I piled shredded beets on cottage cheese with apple chunks, peanut butter, cinnamon and honey. The color is insane and I loved the spiced/sweet/earthy combo.
This morning I decide to make the kids’s lunches in jars. Of course, they had to be made to order, because they didn’t want the same thing. Lily got a yogurt, applesauce, banana and granola parfait, and Iain wanted the Elvis Special (yogurt, bananas, peanut butter and honey).
All of the fruit and veggies in this lunch are from the farmers market: gorgeous crisp apples, baby carrots, sweet lipstick peppers, fennel for Iain and kale for Lily. I threw in the little slices of lime only because I had half a lime sitting on the kitchen counter after making guacamole last night. Plus, it looks pretty. The cheese is Lily’s favorite, Irish cheddar, and the meat is also Lily’s favorite: salami. The crackers are nothin’ fancy: whole grain Goldfish and Ritz. Although, I do love me a buttery Ritz cracker; I’ll take Ritz crackers over fancypants crackers any day.
Today the kiddos have a rather European lunch with fancy cured meat and aged cheese: “Irresistible” salami sticks and New Zealand sharp cheddar, both from Trader Joe’s. Fruit and veggies are: grapes, a green plum and some sugar snap peas.
And, here’s a little peek into the grown-up lunch of the day:
My husband has been getting slightly better lunches since I got a set of EasyLunchboxes a few weeks ago. Normally, he grabs a random container of dinner leftovers for lunch, but I’ve been motivated to pack up those leftovers in a cute EasyLunchbox and that means side dishes! Fancy, huh? We both keep glass containers at work for any microwaving, because I try to never microwave anything in plastic after melting tons of Tupperware/plastic containers and finally realizing that I didn’t want to eat a side of plastic for lunch.
I got motivated last night to make a fun Friday lunch full of kid-approved snacks: mini ham and cheddar kabobs, rice cracker trail mix, carrots, lipstick peppers, cucumber and apple mango fruit crusher.
Lily helped me pack these lovely lunches last night. She’s very excited about the Laughing Cow Cheese Dippers that she forced me to buy on our last grocery outing. I don’t typically buy packaging-intense convenience snacks like this, but Lily can be very persuasive. She thought the cheese dippers would go great with last night’s leftover pesto pasta. A few chopped veggies, some fruit, and this lunch was done in a flash.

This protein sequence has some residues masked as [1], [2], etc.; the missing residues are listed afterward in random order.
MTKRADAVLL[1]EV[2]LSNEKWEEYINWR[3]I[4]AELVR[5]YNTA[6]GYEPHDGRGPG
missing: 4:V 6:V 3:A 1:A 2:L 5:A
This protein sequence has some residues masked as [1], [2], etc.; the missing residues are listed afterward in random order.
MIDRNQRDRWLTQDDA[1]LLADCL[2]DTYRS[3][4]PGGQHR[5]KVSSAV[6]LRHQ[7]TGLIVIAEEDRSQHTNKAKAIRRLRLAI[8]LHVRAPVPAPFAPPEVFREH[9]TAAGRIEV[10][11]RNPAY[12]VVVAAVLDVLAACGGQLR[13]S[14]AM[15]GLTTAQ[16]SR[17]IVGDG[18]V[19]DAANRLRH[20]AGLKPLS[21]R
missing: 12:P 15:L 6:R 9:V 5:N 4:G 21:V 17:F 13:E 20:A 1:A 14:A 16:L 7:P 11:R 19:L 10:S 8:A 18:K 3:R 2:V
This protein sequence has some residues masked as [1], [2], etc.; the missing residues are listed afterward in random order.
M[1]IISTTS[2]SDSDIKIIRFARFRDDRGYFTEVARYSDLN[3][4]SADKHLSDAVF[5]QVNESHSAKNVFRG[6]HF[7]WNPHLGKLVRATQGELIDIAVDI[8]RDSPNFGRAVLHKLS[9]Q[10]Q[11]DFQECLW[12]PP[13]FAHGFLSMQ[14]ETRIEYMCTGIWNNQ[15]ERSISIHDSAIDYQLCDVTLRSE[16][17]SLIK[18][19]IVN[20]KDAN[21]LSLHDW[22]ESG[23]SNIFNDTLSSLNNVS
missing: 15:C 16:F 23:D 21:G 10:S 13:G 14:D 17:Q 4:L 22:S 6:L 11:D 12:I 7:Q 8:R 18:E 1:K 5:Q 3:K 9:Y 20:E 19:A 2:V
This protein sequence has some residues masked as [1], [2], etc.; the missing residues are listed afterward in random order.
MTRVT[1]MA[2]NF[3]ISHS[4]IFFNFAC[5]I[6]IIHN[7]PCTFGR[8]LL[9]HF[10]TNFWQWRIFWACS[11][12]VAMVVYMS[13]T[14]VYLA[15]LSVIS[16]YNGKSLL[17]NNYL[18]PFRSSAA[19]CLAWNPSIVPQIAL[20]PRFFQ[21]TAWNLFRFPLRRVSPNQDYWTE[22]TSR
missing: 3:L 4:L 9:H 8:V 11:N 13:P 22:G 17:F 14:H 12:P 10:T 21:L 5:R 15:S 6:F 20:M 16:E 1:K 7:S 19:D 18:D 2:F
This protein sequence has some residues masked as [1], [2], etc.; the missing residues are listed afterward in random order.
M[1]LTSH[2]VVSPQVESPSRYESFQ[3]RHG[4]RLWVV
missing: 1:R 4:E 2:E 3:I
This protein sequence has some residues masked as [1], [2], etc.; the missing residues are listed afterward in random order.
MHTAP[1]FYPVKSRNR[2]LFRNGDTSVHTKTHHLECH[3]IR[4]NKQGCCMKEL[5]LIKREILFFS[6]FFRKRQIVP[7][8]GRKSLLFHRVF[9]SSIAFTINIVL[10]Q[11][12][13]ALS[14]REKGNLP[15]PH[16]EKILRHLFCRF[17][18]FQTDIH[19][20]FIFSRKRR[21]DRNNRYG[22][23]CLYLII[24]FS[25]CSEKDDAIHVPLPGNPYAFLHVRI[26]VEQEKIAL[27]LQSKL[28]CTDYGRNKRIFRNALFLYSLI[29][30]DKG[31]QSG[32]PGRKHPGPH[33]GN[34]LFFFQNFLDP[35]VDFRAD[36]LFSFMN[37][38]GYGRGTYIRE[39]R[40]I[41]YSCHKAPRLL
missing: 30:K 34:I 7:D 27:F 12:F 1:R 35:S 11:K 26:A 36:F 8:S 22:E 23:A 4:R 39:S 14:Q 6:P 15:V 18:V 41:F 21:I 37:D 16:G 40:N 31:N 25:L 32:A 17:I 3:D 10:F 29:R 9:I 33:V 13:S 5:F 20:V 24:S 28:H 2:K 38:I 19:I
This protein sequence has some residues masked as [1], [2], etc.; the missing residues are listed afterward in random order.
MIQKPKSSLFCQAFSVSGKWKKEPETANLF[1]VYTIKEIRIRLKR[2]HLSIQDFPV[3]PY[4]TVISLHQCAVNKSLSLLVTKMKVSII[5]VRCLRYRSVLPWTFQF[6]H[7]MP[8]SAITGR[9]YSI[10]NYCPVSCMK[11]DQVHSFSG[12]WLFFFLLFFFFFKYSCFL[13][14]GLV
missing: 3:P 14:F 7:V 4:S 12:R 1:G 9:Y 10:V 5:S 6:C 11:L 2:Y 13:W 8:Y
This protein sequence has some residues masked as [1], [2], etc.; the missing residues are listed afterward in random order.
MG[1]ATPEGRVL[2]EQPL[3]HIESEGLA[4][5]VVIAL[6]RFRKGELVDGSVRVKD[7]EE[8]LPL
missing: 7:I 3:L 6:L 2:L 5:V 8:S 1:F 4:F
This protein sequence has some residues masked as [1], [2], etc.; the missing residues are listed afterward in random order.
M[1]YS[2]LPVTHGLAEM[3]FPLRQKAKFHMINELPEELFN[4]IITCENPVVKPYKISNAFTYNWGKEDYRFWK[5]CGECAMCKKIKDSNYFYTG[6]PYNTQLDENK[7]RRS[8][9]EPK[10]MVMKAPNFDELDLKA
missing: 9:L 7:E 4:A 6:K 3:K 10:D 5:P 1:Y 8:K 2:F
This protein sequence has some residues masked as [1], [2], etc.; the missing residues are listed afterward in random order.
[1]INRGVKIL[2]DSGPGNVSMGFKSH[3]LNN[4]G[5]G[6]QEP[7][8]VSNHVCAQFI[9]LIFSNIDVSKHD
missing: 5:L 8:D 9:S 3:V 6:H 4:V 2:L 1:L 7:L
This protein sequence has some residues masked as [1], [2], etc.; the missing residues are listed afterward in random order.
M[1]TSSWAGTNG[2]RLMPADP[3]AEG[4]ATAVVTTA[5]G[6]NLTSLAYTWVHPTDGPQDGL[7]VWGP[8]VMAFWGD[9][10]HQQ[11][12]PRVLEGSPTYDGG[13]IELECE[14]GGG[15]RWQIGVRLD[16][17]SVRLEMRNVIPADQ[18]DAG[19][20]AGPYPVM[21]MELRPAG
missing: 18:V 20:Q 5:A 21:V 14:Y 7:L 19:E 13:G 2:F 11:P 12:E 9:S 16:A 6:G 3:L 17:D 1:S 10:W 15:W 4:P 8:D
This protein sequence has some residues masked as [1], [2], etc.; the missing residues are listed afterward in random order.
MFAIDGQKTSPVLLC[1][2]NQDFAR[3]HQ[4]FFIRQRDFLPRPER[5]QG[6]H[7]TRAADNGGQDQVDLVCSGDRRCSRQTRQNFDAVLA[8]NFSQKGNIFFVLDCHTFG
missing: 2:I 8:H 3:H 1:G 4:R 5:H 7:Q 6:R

Today the kids get their favorite kind of lunch: snacky finger food. There are lots of yummy little bites in this lunch: a hard-boiled egg with salt and pepper (technically a hard-steamed egg since America’s Test Kitchen has taught me that steaming is preferable to boiling eggs), crackers, salami sticks, cheddar cheese, carrots, and strawberries.
How to Make the Perfect “Boiled” Egg
Choose a pot based on the number of eggs you want to cook: the eggs should fit comfortably in one layer on the bottom of the pan or in a steamer basket. Put about an inch of water in the pan and heat it until it’s nicely bubbling. Carefully lower your eggs into the hot water (if you have lots of eggs to cook, it’s easier to put them in a steamer basket and lower them all at once). Put a lid on the pot and lower the heat so that it continues to simmer. Cook for 6-1/2 minutes for the perfect soft-boiled egg. And when I say perfect, I mean perfect: the whites will be set and the yolk will be gloriously runny in the center. Cook for 13–14 minutes for the perfect hard-boiled egg. Experiment with the time until you find your version of the perfect hard-boiled egg. I like mine with the yellows just a little soft and darker in the very center. Run the eggs under cold water for about 30 seconds, peel and enjoy your perfectly “boiled” egg.
Thanks to those geniuses at ATK for doing all the work to discover the perfect way to boil eggs.